As Clay Shirky tweeted
, "MPAA to Public: All your intermets are belong to us!" The short version: music/movie lobbyists want "network monitoring" provisions in the broadband stimulus bill, to track what you're doing in the name of anti-filesharing. Snip from Public Knowledge post:
Hollywood’s lobbyists are running all over the Hill to sneak in a copyright filtering provision into the stimulus package. The amendment allow ISPs to “deter” child pornography and copyright infringement through network management techniques. The amendment is very, very controversial for a couple of reasons:
1. First, infringement can’t be found through “network management” techniques. There are legal uses for copyrighted works even without permission of the owner.
2. Second, it would require Internet companies to examine every bit of information everyone puts on the Web in order to find those allegedly infringing works, without a hint of probable cause. That would be a massive invasion of privacy, done at the request of one industry, violating the rights of everyone who is online.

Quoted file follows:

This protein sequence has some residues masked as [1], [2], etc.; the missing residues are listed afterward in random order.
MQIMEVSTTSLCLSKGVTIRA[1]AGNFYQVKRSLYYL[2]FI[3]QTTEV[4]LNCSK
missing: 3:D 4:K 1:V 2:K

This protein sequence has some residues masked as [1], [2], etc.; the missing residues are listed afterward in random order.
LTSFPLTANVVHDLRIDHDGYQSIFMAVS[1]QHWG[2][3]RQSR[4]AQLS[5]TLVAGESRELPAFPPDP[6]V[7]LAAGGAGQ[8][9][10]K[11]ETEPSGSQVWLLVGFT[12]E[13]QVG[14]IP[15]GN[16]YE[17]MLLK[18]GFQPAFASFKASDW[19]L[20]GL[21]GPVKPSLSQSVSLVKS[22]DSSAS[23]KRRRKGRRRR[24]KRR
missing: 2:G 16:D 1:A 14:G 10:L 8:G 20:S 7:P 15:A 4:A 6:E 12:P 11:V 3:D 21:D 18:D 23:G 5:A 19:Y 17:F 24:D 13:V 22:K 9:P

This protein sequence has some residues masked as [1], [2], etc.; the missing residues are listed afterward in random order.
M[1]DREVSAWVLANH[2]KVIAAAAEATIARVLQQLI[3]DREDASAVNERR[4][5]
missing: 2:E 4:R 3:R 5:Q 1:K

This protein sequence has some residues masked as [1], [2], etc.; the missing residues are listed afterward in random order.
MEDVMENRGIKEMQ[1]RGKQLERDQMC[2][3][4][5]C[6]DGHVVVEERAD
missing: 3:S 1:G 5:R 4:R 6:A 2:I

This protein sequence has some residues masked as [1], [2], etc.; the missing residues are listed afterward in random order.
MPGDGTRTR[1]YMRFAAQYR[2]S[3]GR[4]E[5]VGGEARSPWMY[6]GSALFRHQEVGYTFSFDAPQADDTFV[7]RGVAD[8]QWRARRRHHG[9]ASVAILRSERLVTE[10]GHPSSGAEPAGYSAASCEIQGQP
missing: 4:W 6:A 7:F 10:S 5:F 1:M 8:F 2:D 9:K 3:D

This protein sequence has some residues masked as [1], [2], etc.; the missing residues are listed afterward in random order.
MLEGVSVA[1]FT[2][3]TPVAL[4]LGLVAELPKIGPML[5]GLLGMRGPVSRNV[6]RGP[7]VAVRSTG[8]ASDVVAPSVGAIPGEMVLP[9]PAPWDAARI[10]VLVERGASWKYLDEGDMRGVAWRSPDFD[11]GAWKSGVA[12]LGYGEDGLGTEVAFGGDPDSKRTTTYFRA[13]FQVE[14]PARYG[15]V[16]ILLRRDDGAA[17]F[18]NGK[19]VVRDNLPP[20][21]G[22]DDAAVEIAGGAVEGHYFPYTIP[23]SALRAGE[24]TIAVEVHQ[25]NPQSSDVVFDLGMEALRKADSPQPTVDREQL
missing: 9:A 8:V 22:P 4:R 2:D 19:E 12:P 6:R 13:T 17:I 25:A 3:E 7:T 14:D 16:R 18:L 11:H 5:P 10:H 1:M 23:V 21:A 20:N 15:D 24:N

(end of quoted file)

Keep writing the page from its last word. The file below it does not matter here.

Right now, we need you to contact a few key Senators: Majority Leader Harry Reid, Chairman of the Appropriations Committee Daniel Inouye, and Chairman of the Commerce Committee Jay Rockefeller, Chairman of the Finance Committee Max Baucus, and senior member of the Appropriations Committee Senator Barbara Mikulski, and tell them to leave out this controversial provision.
Those bowtie-shaped “motorized self-balancing two-wheeled scooters” you see in the windows of strip-mall cellphone repair shops and in mall-kiosks roared out of nowhere and are now everywhere, despite being so new that we don’t even know what they’re called.
BMG Rights Management and Round Hill Music. has been trying to enlist Cox Cable as an accomplice in a copyright trolling scheme, demanding that the company pass on copyright infringement notices that accuse users of downloading music and order them to pay large sums of music or face punishing lawsuits.
In 2014, Britain strode boldly into the late 20th century, finally legalising “private copying” — ripping CDs, taping LPs, recording TV shows, backing up your ebooks and games — but now it’s thought better of the move.
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